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Mac Silicon OS and VW

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30 minutes ago, Tom W. said:


 contrary to what I said in the other thread, VW2023 actually performs better although the underlying problem is the same.


My impression is that some memory related things have been improved between 2022 and 2023, but not necessarily such that they are any better than they were in 2021. And some have got slightly worse between 2022 and 2023.


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3 hours ago, line-weight said:

I reported on some of my memory-hogging experiments here.


My impression is that having more RAM might not really help (it simply would take a bit longer for it to fill up and everything collapse). I think that was based on some comments from other users, for example this one here by @zeno describing memory on a (I think) 64GB machine getting eaten up, and going off up to 140 or 190GB.


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1 hour ago, Mark Aceto said:


Doubling the low end from 16 to 32 would make a big difference.


Adding 16 to the high end would not be noticeable for most users, myself included.


I feel like a broken record but:

  • Look at the Intel MBP in my signature: 32 + 8 (40 total; not 32)
    • So 32 is really more like 24 + 8 if we're comparing ARM's to Intels
  • I've never run out of memory with 128gb, and I'm usually sitting somewhere between 25 and 50% (32 to 64gb)

If 32gb shared memory is in one's budget, it's a no-brainer for 2023 and beyond.


If a power user is concerned about running out of memory, and has the budget, I can vouch for the Studio not disappointing. I complain a lot. I've never complained about running out of memory.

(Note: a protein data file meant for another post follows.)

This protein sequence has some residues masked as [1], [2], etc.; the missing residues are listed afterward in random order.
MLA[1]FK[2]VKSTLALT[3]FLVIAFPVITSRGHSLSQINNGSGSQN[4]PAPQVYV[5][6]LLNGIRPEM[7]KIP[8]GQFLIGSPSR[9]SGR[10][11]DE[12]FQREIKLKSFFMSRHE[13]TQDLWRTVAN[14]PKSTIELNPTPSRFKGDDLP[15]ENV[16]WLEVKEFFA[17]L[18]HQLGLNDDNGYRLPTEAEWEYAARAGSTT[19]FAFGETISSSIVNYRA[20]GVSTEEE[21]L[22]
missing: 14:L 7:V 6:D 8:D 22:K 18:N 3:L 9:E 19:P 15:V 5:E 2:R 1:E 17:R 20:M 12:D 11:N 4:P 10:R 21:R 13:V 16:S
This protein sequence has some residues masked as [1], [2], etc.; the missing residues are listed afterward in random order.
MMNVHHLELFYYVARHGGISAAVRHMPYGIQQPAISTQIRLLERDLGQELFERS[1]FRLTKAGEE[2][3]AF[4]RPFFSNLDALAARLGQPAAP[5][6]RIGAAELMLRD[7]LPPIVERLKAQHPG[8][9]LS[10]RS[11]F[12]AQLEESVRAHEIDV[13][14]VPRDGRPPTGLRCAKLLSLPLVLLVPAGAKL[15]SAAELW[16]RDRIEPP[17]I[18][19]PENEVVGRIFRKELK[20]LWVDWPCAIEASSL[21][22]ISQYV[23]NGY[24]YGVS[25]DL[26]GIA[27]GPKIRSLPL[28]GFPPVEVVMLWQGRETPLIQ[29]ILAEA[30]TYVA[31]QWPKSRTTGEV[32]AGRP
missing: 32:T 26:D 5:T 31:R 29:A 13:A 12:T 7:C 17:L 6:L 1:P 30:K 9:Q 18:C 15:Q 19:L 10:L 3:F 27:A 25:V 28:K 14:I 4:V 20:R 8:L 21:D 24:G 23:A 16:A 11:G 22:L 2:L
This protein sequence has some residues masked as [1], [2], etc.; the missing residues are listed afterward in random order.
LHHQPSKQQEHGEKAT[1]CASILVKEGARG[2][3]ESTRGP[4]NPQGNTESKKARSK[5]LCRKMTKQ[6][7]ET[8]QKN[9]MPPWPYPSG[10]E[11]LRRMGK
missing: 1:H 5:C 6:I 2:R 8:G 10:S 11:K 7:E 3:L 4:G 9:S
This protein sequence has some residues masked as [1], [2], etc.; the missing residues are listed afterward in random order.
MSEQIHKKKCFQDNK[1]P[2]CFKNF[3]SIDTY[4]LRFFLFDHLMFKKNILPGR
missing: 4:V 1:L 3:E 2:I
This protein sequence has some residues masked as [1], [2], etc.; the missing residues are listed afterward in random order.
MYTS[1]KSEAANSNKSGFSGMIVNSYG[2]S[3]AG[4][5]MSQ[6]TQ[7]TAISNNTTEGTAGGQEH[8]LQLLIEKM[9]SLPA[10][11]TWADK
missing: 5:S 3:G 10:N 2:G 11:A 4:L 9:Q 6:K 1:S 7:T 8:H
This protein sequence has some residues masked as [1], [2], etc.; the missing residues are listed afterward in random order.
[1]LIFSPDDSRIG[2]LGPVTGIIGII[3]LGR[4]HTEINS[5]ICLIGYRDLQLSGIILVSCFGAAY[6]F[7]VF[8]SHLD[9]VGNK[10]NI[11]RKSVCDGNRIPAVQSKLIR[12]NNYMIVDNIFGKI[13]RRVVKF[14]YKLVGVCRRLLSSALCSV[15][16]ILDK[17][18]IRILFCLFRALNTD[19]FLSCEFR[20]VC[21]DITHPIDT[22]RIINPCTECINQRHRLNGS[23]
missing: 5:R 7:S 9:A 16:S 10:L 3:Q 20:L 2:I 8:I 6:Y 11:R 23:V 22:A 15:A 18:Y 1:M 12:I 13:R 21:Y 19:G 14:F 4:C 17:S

I got the M1 Max 32GB MBP. So sad I did NOT get the 64GB.


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1 hour ago, Tom W. said:

What is virtual memory

To the best of my understanding, when the machine runs out of RAM, it uses disk space to write down some of the RAM data, creating greater "virtual" RAM capacity.  However, this is much slower due to the read/write and swapping time.  An SSD should do this faster than a spinning disk HD.  https://support.apple.com/en-ca/guide/mac-help/mh11852/mac

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On 1/27/2023 at 3:27 PM, E|FA said:

What is virtual memory

as above, simply the machine using the hard drive as a scratch pad when the limit of installed ram is hit.

-Very slow w/ a traditional spin drive. Read/Write vs chip-to-ram communication is drastically slow

-Much improved w/ SSD drive read/write speeds

-Improved dramatically w/ Nvme drive (essentially a ram stick used as HD)

-improved dramatically again w/ M-chips having installed ram on the processor chip itself

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14 hours ago, Don Seidel said:

-improved dramatically again w/ M-chips having installed ram on the processor chip itself


Nitpicking here but RAM isn't installed on the processor chip itself. With the SoC (system on a chip) layout, the M2 processor die is interconnected to the memory sticks on the interface block as seen below. Long story short, the CPU and GPU cores are on the M2 chip. The RAM modules are next to it... 


The nice thing about this architecture is that the ARM SoC's are "expandable" (at least at the time of purchase for an exorbitant penalty). This is also why I'm so pissed at Mapple for not offering more memory in the Mini when they clearly could but choose not to (forcing their customers to pay even more for a MBP or Studio).





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